Death toll near doubles - 142 dead, 588 injured says vice president
Ecuadorian vice president Jorge Glas has told a press conference at least 142 people have been killed and 588 injured as a result of the earthquake, local media are reporting.
The new toll almost doubles the previous figure given by authorities a few hours ago, which was 77. More than 260 buildings have also been destroyed, the vice president said.
Glas, who is leading the response in the absence of president Rafael Correa, said the government had activated a $300m emergency fun to help victims and rescue efforts.
Mobile phone operators have suspended charges for text messages, to make it easier for people to contact loved ones.
An Ecuadorian journalist has been tweeting pictures of the landslides on the roads near the epicentre of the quake. Authorities have said they are having difficulty reaching some of the more remote areas close to the heart of the impact, and bringing in machinery for rescue efforts.
The UK Foreign Office has issued this travel advice for Ecuador. Its website also gives out numbers for people concerned about family members.
If you are in Ecuador you are advised to follow the advice of the Ecuadorean National Risk Control Agency and the Seismic Monitoring Agency.The Vice President has declared a state of emergency in six provinces on the coast (Esmereldas, Los Rios, Manabi, Santa Elena, Guayas and Santo Domingo).There are reports of fatalities in Portoviejo, Manta and Guayaquil. There are blackouts in many parts of the country and the coast.
Simon Gordon, who lives in Guayaquil, has been speaking to the BBC about his experiences during the quake.
My first ever experience of an earthquake and I’m just relieved that my wife and family are all OK. RIP to all those who passed. What an absolute tragedy.I can tell you, that was an extremely scary experience. I live in Guayaquil and we got hit pretty hard. Cities around us have been affected so badly.
In an address in St Peter’s Square on Sunday, Pope Francis has offered prayers for the people of Ecuador affected by the violent earthquake overnight, as well as the victims in Japan on Friday.
Pope Francis during the Regina Coeli prayer in the Saint Peter’s square Photograph: Giorgio Onorati/EPAMay the help of God and of their brothers give them strength and support.
Ecuador's 7.1 earthquake - what we know so far
- At least 77 people have been killed and more than 570 people are believed to have been injured in the quake, the most powerful in decade.
- The earthquake struck at about 8pm local time at a depth of 12.4 miles (20km).
- At least 50 aftershocks have followed, one as strong as six on the Richter scale.
- President Rafael Correa has declared a national emergency and urged the country’s 16 million people to stay calm. He has cut short a visit to Italy and the Vatican to return to Ecuador and is expected to arrive on Sunday afternoon, local time.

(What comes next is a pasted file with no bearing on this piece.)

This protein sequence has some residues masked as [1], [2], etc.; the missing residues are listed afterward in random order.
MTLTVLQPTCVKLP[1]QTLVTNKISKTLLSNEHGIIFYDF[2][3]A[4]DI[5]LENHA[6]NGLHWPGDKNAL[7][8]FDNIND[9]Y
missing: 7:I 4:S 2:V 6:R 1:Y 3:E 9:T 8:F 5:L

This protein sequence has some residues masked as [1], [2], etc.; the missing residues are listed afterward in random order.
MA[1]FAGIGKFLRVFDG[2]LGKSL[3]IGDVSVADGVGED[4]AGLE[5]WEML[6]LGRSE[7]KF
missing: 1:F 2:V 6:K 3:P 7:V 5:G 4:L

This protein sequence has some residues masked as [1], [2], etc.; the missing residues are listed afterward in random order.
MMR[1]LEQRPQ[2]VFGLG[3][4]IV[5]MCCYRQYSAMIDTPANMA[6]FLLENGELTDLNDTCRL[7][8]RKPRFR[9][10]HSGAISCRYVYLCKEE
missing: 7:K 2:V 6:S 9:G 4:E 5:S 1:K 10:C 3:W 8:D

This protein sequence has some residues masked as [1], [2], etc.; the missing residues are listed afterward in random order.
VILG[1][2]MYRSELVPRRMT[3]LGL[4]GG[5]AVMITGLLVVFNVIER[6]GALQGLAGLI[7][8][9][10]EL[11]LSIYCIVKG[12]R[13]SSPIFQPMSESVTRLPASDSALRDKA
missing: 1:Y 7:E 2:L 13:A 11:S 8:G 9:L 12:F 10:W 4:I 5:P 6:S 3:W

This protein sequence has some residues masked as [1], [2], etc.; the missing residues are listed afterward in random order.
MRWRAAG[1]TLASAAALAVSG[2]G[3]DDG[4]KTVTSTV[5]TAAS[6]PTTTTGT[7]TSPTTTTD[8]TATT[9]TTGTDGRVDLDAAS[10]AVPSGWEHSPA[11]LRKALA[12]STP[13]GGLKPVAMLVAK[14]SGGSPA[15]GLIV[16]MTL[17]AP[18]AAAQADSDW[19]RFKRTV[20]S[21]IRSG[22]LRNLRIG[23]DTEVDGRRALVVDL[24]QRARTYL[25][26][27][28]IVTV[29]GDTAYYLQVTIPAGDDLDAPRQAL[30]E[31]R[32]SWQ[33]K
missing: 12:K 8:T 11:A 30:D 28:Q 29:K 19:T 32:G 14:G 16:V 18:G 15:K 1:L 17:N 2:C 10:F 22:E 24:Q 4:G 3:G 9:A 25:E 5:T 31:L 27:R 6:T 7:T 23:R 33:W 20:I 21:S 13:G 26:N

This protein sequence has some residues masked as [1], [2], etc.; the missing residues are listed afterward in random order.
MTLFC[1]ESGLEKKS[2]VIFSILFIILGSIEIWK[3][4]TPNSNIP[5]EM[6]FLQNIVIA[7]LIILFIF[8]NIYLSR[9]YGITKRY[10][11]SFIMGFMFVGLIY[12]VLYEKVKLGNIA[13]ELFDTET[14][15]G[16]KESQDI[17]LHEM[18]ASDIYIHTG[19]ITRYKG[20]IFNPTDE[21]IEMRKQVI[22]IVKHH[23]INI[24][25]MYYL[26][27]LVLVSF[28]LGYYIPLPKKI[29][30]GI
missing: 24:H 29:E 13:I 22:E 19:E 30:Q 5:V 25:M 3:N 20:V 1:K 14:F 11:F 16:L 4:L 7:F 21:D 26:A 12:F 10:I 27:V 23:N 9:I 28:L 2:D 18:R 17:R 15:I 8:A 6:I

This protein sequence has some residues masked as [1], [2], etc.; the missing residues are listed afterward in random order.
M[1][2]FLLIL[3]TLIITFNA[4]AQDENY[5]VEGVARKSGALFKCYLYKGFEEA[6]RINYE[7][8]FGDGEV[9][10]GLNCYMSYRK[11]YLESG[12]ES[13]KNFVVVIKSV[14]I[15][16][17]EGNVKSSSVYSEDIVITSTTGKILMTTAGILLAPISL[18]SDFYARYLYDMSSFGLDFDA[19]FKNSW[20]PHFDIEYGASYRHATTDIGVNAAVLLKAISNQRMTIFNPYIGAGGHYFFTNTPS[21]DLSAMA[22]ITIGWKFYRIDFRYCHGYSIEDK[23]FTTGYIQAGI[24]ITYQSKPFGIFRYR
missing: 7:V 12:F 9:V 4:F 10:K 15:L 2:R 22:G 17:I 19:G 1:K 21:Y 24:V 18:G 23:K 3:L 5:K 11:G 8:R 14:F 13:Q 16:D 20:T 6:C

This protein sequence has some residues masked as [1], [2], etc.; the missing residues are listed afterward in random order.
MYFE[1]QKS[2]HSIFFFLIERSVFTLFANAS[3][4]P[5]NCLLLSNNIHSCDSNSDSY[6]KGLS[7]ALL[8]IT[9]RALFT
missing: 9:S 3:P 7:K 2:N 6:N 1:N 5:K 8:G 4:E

- 10,000 troops have been deployed to the coastal areas, with specialist earthquake rescue teams coming in from Colombia and Mexico.
- About 3,500 extra national police officers have been sent to the towns of Manabí, Esmeraldas and Guayas y Santa Elena, and 500 firefighters have been sent to Manabi and Pedernales.
- Residents who left coastal towns because of the risk of a tsunami have been told they can return home. The epicentre of the quake, around the coast, is sparsely populated, and is mainly tourist beaches and fishing villages.
- The Pacific Tsunami Warning Center has said the “tsunami threat from this earthquake has now mostly passed”.
- Fears are growing for residents in the more remote regions around the epicentre of the magnitude-7.8 earthquake. Authorities in Ecuador say landslides are making it difficult for emergency workers to reach the towns hardest hit.
- More than 6,000 miles across the Pacific, a magnitude 6.1 earthquake struck south-east of the Pacific island nation of Tonga. Both quakes follow a 7.3-magnitude tremor that struck Japan’s Kumamoto province early on Saturday, killing at least 32 people, injuring about 1,000 and causing widespread damage, in the second major quake to hit the island of Kyushu in just over 24 hours. The first, late on Thursday, killed nine.
- Ecuador’s earthquake has been described as six times stronger than the one which hit Japan a day previously, releasing 20 times as much energy.
Ecuador's earthquake 'six times stronger than Saturday's quake'
Ecuador’s earthquake has been described as six times stronger than the one which hit Japan a day previously, in which more than 30 people died, releasing 20 times as much energy.
David Rothery, a professor of planetary geosciences at The Open University, northeast of London, said about 20 magnitude-7 earthquakes occur every year across the globe.
There is no causal relationship between the earthquakes in Ecuador and Japan.
Rothery told AP the quake in Ecuador began deeper underground than the recent Japan quakes, but a greater loss of life could be attributed to Ecuador’s less stringent construction codes for buildings and bridges.
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